Former NFL Player Aaron Hernandez Had Advanced Stages of CTE

Former NFL star Aaron Hernandez had advanced stages of chronic traumatic encephalopathy, autopsy conducted by Boston University's CTE Center showed.

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ESPN reports that tests conducted on the brain of former New England Patriots tight end Aaron Hernandez showed that he had an advanced stage of CTE (chronic traumatic encephalopathy) and that player’s daughter will sue NFL and the Patriots for “leading Hernandez to believe the sport was safe.” CTE is a degenerative brain disease and can cause changes in mood and behavior including aggression, paranoia, depression and impulse control problems. CTE can only be diagnosed in autopsy and is common for former athletes and other people with a history of brain trauma. Hernandez committed suicide in April 2017 in his cell at Souza-Baranowski Correctional Center where he served life in prison sentence for murder.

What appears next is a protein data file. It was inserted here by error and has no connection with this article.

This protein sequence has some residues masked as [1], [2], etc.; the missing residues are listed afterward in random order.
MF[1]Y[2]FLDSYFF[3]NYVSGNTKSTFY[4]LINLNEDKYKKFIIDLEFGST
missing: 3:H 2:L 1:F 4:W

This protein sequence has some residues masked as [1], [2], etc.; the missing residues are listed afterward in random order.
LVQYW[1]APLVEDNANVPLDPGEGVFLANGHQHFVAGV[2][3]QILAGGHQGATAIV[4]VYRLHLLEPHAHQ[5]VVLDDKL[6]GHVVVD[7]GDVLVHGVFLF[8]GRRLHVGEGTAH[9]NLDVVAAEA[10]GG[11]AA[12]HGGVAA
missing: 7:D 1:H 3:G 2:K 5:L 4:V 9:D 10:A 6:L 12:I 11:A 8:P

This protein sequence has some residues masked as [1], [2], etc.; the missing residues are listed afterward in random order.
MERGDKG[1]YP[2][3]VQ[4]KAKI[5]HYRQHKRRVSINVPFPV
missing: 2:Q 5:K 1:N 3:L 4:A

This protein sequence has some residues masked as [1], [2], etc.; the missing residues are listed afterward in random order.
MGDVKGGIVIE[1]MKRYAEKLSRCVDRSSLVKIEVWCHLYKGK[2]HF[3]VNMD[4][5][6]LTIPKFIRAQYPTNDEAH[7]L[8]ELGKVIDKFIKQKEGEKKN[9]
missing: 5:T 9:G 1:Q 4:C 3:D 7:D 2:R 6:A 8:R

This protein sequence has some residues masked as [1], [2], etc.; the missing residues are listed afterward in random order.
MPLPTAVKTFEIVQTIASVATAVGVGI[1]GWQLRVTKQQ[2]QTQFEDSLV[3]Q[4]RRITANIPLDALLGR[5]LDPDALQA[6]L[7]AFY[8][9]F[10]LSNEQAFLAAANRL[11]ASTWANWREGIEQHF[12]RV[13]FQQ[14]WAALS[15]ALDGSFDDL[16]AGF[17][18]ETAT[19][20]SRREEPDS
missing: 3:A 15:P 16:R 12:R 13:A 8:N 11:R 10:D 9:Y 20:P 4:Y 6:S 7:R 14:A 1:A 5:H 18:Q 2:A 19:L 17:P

We’re told it was the most severe case they had ever seen for someone of Aaron’s age,” – said Jose Baez, Hernandez’s attorney.

The autopsy was conducted by Boston University’s CTE Center’s director Dr. Ann McKee. CTE Center issued a statement saying that “based on characteristic neuropathological findings, Dr. McKee concluded that Mr. Hernandez had chronic traumatic encephalopathy (CTE), Stage 3 out of 4, (Stage 4 being the most severe)”. The statement also revealed that Hernandez had “early brain atrophy”.

Playing college football at the University of Florida, Hernandez received John Mackey Award in his junior season and was recognized as the best tight end in the nation. Despite this, his draft stocks were not high, due to his problematic behavior off the court. After entering the 2010 NFL Draft, he was drafted by New England Patriots in the 4th round with the 113th overall pick. During his 3 seasons with the Patriots, Hernandez was a productive player and had 175 receptions, 1,956 receiving yards, and 18 touchdowns. After he was arrested on murder charges in 2013 offseason, Patriots released Hernandez. In 2015 he was found guilty of first-degree murder and sentenced to life in prison without parole.

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